RealTime IT News

AT&T, BT Wireless Union Connects the World

AT&T Wireless Group Inc. and BT Wireless late Tuesday introduced the pacts first two communication services designed to enhance the global reach of wire-free voice and data communications.

Dubbed WorldConnect and WorldView, the service offerings are a first in a series of global products and services developed by the alliance formed in September 1999.

WorldConnect offers wireless phone users the ability to take their full-featured connections with them from a single phone number to more than 100 countries worldwide and 7,000 cities in the U.S., Canada and Mexico.

WorldView provides multi-national corporations with the ability to manage their international wireless services worldwide.

Advance, the BT and AT&T Corp. wireless hybrid firm established by the two companies, completed an Asian trial of its mobile data packet delivery services in March 2000, as part of a deal with SmarTone of Hong Kong and Taiwan's FarEasTone.

The alliance that married AT&T Wireless' Time Division Multiple Access functions with BT Wireless' Global Standard for Mobile Communications technology are integrated to the point that wireless voice and data services may go global.

The union of TDMA and GSM creates a migration path for packet transport, making high-speed mobile data delivery possible on a global scale. It means that business travellers are able to communicate over the wireless IP network from a single phone number that allows for global roaming.

John Zeglis, AT&T Wireless Group chairman and chief executive officer, said the hybrid product development provides customers with the opportunity to eliminate boundaries set by technology and geography.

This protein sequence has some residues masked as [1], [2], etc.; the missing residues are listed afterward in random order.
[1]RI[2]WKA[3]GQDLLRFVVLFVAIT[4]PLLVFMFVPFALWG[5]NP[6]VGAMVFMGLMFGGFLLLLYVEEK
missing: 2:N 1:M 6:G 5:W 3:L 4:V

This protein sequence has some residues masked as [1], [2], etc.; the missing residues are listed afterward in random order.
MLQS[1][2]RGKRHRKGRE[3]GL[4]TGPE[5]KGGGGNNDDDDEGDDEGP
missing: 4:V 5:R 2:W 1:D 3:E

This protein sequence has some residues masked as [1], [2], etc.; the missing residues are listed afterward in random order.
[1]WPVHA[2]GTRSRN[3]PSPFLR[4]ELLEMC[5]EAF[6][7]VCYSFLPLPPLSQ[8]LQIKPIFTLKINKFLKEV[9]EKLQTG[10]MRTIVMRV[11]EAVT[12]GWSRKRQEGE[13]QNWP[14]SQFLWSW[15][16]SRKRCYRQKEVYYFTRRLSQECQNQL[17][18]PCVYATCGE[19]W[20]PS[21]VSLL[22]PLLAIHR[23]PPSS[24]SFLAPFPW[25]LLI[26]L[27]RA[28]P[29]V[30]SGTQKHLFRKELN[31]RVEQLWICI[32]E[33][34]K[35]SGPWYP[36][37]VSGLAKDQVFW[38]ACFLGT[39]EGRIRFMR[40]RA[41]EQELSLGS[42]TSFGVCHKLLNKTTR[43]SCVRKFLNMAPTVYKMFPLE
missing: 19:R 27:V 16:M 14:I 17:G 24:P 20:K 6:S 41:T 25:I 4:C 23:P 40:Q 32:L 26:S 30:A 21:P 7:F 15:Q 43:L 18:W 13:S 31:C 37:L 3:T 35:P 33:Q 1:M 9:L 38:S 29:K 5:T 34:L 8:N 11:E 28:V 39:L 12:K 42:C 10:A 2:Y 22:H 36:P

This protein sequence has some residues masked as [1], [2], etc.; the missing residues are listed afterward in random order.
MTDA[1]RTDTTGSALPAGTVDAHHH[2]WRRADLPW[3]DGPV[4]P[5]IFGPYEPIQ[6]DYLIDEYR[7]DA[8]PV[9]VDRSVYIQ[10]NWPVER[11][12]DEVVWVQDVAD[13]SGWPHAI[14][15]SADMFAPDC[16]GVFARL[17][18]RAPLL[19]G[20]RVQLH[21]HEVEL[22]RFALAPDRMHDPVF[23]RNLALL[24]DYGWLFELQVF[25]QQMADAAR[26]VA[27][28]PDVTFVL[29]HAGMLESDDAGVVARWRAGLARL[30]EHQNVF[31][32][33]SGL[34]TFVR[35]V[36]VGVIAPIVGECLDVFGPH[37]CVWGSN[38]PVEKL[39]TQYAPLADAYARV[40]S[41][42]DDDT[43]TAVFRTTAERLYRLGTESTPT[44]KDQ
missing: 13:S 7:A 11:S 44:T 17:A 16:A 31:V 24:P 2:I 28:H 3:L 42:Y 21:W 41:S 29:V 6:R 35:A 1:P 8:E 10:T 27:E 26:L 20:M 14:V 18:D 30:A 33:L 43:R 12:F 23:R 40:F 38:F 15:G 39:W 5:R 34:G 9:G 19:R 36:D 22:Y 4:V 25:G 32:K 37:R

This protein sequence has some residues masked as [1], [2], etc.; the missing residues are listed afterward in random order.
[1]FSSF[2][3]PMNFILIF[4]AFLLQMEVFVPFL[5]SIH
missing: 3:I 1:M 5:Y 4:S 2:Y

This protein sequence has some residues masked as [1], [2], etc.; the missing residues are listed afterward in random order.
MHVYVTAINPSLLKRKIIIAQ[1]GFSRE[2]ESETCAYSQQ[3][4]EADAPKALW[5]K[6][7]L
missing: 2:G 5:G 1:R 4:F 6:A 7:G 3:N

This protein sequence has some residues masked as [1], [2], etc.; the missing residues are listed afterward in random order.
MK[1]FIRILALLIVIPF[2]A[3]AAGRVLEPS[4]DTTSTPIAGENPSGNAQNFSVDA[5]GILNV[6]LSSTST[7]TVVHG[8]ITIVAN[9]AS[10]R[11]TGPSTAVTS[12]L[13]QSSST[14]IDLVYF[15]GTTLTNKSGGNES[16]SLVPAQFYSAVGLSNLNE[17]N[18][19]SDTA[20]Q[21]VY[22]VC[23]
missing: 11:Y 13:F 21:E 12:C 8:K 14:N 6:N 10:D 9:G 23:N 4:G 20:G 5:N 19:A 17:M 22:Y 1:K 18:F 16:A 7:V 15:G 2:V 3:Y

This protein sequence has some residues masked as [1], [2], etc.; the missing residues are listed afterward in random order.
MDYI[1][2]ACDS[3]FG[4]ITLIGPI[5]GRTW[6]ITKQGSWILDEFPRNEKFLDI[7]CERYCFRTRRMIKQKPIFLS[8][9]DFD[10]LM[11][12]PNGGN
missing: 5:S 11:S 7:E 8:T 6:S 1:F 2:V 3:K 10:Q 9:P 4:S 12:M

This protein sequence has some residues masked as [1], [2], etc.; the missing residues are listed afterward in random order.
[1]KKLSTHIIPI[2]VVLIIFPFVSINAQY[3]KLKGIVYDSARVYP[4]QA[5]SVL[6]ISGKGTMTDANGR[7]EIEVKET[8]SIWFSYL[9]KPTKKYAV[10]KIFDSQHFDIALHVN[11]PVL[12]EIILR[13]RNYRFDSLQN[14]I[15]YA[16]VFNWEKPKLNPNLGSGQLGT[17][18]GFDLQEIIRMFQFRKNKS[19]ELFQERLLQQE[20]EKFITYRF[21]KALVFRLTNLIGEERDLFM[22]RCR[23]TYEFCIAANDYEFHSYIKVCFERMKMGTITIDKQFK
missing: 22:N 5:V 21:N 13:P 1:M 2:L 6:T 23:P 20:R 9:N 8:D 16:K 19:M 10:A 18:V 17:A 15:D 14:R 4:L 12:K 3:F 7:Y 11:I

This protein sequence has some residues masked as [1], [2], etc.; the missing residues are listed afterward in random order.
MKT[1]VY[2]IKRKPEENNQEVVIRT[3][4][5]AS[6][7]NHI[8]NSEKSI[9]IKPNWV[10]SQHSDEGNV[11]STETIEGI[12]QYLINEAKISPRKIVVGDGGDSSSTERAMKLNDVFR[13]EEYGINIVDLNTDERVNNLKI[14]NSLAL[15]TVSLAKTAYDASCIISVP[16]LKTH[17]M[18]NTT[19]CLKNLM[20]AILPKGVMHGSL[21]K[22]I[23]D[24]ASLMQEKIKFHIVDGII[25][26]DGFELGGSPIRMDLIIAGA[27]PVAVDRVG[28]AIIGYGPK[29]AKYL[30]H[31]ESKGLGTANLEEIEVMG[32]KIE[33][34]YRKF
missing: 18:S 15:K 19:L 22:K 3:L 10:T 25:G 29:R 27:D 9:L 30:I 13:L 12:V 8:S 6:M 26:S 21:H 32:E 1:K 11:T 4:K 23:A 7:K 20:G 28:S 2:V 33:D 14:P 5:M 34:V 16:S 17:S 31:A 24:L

"When we announced our alliance, we said our primary objective was to provide seamless mobile communications services around the world," Zeglis. "This announcement is the first step toward realizing that goal."

Peter Erskine, BT Wireless chief executive, said the companies so called "Advance" program would change the nature of wireless communications the world over.

"This is a tremendous step forward for both BT and AT&T," Erskine said. "We believe Advance will progressively strengthen our global market reach by being the compelling choice for multinational corporations."

BT Wireless also introduced its secure real-time and synchronized corporate e-mail service for business customers based on AT&T PocketNet technology.

BT's PocketNet program makes Microsoft Outlook accessible over a wireless phone, personal organizer or other wireless device. BT is in the process of rolling the service out through its international ventures sales channel for corporate customers.

The initial list of companies that intend to support the Advance product line-up includes AT&T Wireless in the U.S., AirTel of India, BT Cellnet in the U.K., Concert, the BT, AT&T wireless offshoot in the U.S. and U.K., Esat Digifone in Ireland, Far EasTone in Taiwan, Maxis of Malaysia, Rogers AT&T Wireless in Canada, SmarTone of Hong Kong, Telenor in Norway, and Telfort of the Netherlands.

Combined, BT and AT&T together provide wireless services to more than 60 million customers in 20 countries.